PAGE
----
15 November 2018
Keeping your pool free of odour and eye irritants
Children love to swim but sometimes they experience eye irritation. If you find that your pool water causes eye irritation regularly and is accompanied by an unusual odour, there may be an issue with the pool water sanitisation.
In situations like this, prompt action is the answer, otherwise, the pool may require a more comprehensive fix later. In this post, we take a look at why a pool may develop an odour and cause eye irritation in swimmers.
Even kids claim they know why their eyes are sore after swimming underwater - it's the chlorine. Added to the pool water to keep it clean and fresh, chlorine is a powerful chemical that works in a very simple way. When it comes into contact with organic compounds or bacteria, it binds with and neutralises them. Consequently, the pool water stays clear and clean for far longer than it would without the addition of this useful chemical.
Like any chemical reaction, it produces by-products. The American Chemistry Council (@AmChemistry) explains: “When chlorine disinfectants are added to water, two chemicals are unleashed that destroy waterborne germs: hypochlorous acid, HOCI, and hypchlorite ion, OCI-. A measure of the chlorine in these two chemicals is known as 'free available chlorine' or FAC. Pool operators manage the FAC level of pool water for the safety of swimmers. Their challenge comes from the fact that FAC is reduced when it reacts with perspiration and oils from swimmers to form chloramines. One way that chloramines are formed in pool water is by the reaction of hypochlorous acid with ammonia.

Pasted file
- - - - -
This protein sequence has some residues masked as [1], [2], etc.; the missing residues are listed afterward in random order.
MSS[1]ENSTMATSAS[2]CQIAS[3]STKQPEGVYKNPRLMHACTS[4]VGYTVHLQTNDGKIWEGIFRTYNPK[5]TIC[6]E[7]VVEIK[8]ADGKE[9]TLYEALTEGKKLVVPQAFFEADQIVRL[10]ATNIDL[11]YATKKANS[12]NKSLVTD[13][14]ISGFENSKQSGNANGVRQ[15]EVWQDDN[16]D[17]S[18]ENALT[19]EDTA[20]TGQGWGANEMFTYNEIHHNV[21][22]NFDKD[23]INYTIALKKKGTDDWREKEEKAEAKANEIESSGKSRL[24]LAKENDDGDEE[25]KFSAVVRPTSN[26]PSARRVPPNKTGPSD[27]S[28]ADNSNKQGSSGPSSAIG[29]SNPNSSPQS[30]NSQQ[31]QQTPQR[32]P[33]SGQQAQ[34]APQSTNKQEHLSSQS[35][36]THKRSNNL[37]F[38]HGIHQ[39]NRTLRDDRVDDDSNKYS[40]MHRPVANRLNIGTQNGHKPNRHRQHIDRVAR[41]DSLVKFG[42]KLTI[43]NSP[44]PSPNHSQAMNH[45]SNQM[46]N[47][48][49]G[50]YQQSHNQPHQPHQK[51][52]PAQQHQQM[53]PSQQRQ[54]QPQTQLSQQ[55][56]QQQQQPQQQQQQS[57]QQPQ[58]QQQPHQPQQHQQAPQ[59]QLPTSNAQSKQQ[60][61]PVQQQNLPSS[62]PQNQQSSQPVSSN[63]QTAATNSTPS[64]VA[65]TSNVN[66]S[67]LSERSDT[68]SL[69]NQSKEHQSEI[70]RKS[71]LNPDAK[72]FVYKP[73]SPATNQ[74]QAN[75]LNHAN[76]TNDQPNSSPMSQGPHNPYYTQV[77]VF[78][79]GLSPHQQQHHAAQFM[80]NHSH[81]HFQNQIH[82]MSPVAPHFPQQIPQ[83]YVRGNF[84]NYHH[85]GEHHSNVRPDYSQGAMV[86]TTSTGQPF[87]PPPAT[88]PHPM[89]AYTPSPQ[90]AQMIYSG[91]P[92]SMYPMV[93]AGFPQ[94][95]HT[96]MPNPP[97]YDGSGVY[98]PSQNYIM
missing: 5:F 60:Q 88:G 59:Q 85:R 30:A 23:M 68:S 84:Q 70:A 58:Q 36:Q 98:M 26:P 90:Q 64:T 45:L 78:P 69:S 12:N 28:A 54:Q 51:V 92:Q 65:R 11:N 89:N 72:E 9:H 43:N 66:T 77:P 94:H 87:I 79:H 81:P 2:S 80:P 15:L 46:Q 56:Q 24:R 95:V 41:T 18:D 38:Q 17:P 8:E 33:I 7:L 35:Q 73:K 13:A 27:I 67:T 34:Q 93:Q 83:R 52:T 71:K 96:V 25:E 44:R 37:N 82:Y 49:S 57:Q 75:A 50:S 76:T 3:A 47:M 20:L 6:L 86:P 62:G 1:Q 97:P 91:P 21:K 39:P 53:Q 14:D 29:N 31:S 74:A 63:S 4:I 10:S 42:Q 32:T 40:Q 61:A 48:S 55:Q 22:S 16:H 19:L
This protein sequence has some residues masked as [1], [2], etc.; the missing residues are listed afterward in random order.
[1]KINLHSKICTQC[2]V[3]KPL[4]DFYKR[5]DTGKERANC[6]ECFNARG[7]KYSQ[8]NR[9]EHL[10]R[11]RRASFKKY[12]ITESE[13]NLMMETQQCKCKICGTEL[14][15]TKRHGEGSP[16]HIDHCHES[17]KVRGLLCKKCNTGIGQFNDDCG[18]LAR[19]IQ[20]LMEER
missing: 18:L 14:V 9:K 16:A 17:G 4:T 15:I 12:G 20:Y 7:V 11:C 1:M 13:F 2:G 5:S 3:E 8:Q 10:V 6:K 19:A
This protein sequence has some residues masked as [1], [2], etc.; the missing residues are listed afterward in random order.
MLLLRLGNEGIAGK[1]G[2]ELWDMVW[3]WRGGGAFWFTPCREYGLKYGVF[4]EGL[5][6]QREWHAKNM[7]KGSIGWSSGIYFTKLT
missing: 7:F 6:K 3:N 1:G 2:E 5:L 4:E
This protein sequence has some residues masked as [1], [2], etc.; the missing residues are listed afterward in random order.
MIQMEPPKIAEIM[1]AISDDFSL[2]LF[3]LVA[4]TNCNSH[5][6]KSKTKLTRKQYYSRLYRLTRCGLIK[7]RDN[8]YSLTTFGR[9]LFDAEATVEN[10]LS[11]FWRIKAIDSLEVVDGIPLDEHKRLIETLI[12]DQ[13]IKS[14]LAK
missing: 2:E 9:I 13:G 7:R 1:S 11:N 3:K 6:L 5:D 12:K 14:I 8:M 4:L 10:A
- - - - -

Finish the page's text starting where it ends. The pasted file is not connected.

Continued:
Despite many swimmers connecting the smell of a pool to its chlorine, it's actually a lack of chlorine and an overabundance of chloramine (a by-product) that causes a pool to develop an odour and irritate eyes. As the level of chlorine in a pool decreases, the amount of chloramine is increasing - if left too long without correction, that’s when you may start to notice an unwelcome odour.
Fortunately, there is a relatively easy solution to chloramines: adding more chlorine! It's relatively simple to shock the pool water. This is the process of adding a healthy dose of free chlorine all at once to the pool in order to rid the water of excess chloramine, as well as the organic compounds that make chloramine. It is also important to backwash the filters to drain off some of the existing pool water and replace it with fresh water.
If you notice that your pool has an unusual smell and/or bathers are experiencing eye or skin irritation after swimming, it's imperative to act quickly. Being exposed to chloramines long term is not good for your health, potentially leading to issues like respiratory problems. It's another reason to test your pool water regularly, something your pool engineer will do as part of a regular service.
At London Swimming Pool Company we specialise in swimming pool maintenance, servicing and refurbishment, so if you have a pool that’s in need of regular maintenance or a facelift, contact us for an initial discussion – there’s no substitute for expert advice. If you have an older swimming pool that needs upgrading, we suggest planning your refurbishment for the autumn, so all the work is done and dusted before the next swimming season.